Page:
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> Posted by Sebastian Groh, Project Manager, MicroEnergy International
The Financial Inclusion 2020 project at the Center for Financial Inclusion at Accion is building a movement toward full financial inclusion by 2020. Accordingly, this blog series will spotlight financial inclusion efforts around the globe, share insights coming out of the creation of a roadmap to full financial inclusion, and highlight findings from research on the “invisible market.”
United Nations Secretary General Ban Ki-moon recently called upon the international community to commit to a new groundbreaking initiative seeking Sustainable Energy for All (SE4A) by the year 2030. At MicroEnergy International (MEI) we have been working towards this goal since 2002 by supporting microfinance institutions (MFIs) in the process of developing and providing “green microloans,” financial products that help clients finance a renewable or efficient energy system for their home or business. Our work is based on the fundamental belief that the relationship between energy inclusion and financial inclusion is a critical impact point that has positive effects on the poverty levels of low-income clients.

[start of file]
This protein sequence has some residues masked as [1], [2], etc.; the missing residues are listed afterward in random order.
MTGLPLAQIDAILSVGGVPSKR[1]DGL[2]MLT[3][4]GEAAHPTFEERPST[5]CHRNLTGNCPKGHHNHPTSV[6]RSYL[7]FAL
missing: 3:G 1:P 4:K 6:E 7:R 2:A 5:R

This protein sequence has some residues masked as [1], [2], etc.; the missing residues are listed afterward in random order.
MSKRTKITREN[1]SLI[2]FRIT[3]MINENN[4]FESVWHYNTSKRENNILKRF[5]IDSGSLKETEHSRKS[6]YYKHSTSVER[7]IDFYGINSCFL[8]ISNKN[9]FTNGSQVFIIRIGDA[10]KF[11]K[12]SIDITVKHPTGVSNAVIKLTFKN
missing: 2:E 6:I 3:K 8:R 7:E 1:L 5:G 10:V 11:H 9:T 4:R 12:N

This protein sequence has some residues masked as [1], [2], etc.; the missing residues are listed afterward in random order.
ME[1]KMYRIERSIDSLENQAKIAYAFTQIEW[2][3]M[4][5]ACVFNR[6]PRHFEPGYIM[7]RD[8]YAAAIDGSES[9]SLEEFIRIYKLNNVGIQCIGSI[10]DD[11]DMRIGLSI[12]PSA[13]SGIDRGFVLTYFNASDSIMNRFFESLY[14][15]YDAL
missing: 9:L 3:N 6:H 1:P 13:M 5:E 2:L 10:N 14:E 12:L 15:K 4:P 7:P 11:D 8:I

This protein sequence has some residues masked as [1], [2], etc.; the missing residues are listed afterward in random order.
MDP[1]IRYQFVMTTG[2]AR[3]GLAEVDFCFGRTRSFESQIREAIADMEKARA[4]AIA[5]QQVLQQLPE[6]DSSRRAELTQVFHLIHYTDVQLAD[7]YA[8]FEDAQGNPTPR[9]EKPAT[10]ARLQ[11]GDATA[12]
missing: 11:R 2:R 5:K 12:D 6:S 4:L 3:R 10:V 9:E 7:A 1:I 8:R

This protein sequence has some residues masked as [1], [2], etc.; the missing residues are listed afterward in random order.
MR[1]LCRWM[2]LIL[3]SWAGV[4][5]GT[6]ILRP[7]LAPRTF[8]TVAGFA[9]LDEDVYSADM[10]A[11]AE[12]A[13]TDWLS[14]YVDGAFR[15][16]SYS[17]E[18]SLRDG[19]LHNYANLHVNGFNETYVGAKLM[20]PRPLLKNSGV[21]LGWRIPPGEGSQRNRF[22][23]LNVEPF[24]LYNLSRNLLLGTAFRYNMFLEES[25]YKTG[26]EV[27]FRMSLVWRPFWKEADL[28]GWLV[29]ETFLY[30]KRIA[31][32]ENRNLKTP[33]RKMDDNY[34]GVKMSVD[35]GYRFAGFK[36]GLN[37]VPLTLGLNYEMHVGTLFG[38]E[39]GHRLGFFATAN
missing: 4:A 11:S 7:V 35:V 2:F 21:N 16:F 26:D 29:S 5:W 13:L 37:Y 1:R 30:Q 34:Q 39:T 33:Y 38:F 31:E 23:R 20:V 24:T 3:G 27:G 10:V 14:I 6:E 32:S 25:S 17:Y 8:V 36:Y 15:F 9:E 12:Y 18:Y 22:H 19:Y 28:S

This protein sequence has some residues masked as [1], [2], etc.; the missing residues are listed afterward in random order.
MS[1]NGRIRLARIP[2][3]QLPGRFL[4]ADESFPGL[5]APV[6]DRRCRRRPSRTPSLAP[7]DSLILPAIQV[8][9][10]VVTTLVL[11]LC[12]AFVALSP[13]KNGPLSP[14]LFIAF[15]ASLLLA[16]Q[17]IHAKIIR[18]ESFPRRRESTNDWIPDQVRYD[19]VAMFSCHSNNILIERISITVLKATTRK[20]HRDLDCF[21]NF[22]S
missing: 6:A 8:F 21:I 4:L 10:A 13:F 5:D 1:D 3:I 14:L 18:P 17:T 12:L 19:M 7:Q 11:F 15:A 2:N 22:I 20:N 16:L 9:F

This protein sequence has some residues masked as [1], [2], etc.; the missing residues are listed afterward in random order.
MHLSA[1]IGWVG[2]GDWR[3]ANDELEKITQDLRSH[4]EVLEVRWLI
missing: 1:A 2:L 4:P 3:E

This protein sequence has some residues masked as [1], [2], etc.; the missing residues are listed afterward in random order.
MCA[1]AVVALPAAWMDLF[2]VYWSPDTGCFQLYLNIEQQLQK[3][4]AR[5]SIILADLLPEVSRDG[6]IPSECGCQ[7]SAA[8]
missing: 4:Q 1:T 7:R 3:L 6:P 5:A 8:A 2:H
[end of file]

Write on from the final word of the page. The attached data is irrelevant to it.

Perhaps the linkage isn’t immediately clear, so a few examples will help us explain.
Financial inclusion leads to energy inclusion. Access to finance can lead to energy inclusion simply in terms of affordability and financial means. People who have access to financial services are able to finance their basic energy needs and either pay for grid-supplied electricity or purchase a distributed energy generation system of their own. These systems have a prohibitive initial investment burden that usually cannot be covered by those at the base of the pyramid (BoP). Innovative green credit design allows clients to pay in monthly installments that correspond to their current expenditures on energy appliances and sources as well as potential savings and income generation opportunities. A scheme of that type has paid off for about two million Solar Home System users today in the country of Bangladesh, according to the World Bank’s IDCOL Solar Home Systems Project.
> Posted by Jeffrey Riecke, Communications Assistant, CFI
A few days ago the U.N. High Level Panel submitted its final report to the U.N. Secretary General on recommendations for the global development agenda to replace the current Millennium Development Goals (MDGs) when they expire in 2015. The High Level Panel, comprised of 27 individuals spanning leaders from civil society, private sector, and government, developed the recommendations in broad consultation with governments, organizations, institutions, United Nations entities, and individuals. People from more than 5,000 civil society organizations as well as roughly 250 CEOs of major corporations participated in the process.
The vision of the agenda, as stated in the report, is to end extreme poverty in all its forms in the context of sustainable development and to have in place the building blocks of sustained prosperity for all. The agenda is organized into five transformational shifts, and includes recommendations on establishing goals that translate these priorities into measurable targets and recommendations on effectively implementing the agenda. A list of the five transformational shifts follows. Read the rest of this entry »